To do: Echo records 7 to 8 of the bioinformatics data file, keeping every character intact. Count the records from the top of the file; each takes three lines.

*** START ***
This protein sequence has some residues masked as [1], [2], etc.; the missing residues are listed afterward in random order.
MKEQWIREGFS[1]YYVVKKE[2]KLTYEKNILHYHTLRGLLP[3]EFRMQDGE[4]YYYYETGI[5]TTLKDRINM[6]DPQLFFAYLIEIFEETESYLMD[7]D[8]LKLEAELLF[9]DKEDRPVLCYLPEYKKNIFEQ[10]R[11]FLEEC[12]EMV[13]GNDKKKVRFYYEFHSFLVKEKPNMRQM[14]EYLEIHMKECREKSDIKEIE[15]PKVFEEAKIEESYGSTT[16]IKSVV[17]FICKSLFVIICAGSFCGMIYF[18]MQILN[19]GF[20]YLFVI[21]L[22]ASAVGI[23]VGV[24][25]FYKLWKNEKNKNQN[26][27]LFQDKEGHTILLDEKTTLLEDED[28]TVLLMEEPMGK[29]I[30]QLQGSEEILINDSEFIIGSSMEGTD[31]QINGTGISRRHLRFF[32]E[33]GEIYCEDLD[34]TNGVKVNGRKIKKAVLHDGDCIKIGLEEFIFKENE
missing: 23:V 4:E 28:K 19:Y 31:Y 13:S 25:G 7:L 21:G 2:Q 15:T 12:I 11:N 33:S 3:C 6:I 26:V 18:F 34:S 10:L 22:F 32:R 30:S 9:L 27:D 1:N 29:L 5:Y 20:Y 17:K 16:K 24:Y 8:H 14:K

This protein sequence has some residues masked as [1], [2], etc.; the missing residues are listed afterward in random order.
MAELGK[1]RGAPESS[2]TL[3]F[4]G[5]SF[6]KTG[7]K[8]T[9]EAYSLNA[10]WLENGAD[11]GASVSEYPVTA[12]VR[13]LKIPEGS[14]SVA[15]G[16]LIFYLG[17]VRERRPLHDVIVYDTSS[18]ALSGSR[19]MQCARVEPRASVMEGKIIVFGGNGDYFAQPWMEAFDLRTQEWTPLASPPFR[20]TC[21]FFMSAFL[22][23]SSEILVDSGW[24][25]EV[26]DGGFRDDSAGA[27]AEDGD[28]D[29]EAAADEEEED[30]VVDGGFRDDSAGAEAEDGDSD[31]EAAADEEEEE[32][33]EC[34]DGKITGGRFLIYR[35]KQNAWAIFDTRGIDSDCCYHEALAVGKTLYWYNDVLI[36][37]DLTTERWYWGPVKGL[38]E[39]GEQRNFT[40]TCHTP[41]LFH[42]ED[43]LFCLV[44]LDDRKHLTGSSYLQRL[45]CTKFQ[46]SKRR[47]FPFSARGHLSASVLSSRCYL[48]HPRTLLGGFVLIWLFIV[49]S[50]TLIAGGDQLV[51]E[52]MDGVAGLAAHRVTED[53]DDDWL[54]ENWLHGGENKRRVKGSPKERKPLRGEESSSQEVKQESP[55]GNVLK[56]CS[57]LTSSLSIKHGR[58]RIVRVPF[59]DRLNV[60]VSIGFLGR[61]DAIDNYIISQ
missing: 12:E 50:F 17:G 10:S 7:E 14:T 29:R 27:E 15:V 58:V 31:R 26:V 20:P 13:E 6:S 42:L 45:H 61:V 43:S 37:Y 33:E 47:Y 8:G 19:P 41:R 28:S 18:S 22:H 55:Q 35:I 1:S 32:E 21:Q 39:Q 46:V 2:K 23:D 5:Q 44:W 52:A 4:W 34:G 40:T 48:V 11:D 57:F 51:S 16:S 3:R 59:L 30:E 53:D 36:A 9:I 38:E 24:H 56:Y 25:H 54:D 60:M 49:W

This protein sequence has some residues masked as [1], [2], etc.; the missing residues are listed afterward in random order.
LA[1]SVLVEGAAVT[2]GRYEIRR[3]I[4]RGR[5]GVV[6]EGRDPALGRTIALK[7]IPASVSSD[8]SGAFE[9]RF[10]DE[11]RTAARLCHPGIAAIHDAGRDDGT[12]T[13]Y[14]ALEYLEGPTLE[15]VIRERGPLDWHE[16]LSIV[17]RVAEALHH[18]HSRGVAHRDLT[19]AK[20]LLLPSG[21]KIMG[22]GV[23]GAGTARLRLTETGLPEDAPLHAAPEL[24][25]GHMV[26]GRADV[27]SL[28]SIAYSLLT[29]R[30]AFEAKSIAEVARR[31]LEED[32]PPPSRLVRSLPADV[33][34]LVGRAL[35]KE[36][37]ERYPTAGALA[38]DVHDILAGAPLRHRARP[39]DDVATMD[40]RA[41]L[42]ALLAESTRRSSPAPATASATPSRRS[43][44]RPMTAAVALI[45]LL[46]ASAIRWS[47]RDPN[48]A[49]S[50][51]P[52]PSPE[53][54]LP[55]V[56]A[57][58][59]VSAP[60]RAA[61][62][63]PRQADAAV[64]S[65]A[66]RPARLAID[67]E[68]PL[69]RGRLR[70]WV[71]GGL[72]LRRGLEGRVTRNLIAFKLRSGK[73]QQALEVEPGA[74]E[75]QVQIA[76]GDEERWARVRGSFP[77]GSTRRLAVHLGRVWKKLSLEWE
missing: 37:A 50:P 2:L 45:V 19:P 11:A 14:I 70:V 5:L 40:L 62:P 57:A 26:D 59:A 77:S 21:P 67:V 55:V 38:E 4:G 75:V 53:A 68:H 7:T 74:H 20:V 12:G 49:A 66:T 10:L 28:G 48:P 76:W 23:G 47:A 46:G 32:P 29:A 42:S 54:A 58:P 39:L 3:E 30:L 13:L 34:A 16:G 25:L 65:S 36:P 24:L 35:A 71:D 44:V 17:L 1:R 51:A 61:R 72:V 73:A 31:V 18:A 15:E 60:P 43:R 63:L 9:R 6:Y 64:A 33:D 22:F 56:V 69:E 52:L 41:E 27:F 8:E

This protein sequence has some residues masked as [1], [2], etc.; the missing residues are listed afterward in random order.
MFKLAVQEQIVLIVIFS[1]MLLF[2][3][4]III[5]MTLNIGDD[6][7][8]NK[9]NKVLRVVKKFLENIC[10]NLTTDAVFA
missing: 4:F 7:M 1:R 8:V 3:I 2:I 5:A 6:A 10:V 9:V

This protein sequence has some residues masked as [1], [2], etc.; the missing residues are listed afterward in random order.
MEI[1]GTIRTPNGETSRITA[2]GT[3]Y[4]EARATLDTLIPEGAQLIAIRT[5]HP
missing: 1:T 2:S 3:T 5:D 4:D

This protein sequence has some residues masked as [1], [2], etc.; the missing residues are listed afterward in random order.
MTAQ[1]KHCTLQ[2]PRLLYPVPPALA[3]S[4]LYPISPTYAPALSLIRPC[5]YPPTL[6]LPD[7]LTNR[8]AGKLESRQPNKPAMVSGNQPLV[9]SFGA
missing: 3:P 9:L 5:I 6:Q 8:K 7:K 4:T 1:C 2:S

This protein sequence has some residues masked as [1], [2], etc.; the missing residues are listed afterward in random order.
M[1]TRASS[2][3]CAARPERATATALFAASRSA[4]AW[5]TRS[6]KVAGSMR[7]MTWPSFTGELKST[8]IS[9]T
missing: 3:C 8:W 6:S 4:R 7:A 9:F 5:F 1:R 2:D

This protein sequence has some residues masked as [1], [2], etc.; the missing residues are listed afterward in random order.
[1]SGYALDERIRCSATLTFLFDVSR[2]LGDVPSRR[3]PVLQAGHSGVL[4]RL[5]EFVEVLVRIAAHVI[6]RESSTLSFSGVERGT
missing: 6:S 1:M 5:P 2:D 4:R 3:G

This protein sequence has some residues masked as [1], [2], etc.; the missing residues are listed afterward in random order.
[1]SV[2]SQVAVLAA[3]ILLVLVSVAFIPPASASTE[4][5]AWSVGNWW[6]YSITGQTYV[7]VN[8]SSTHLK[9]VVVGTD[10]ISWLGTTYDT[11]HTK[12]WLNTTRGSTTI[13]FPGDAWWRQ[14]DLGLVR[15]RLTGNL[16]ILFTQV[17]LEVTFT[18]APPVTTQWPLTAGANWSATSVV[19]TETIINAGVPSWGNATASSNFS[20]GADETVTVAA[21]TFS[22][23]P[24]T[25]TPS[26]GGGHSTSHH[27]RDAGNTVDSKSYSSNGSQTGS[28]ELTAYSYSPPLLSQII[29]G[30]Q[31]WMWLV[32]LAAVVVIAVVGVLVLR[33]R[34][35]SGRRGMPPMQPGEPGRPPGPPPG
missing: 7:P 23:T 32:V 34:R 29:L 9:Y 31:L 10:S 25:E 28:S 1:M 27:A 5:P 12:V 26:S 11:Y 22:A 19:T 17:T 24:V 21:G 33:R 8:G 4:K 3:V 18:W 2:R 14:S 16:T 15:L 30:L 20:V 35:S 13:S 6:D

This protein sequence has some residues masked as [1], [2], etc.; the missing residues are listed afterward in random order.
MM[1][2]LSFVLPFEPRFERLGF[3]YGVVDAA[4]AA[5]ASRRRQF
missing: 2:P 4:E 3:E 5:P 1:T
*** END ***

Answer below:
This protein sequence has some residues masked as [1], [2], etc.; the missing residues are listed afterward in random order.
M[1]TRASS[2][3]CAARPERATATALFAASRSA[4]AW[5]TRS[6]KVAGSMR[7]MTWPSFTGELKST[8]IS[9]T
missing: 3:C 8:W 6:S 4:R 7:A 9:F 5:F 1:R 2:D

This protein sequence has some residues masked as [1], [2], etc.; the missing residues are listed afterward in random order.
[1]SGYALDERIRCSATLTFLFDVSR[2]LGDVPSRR[3]PVLQAGHSGVL[4]RL[5]EFVEVLVRIAAHVI[6]RESSTLSFSGVERGT
missing: 6:S 1:M 5:P 2:D 4:R 3:G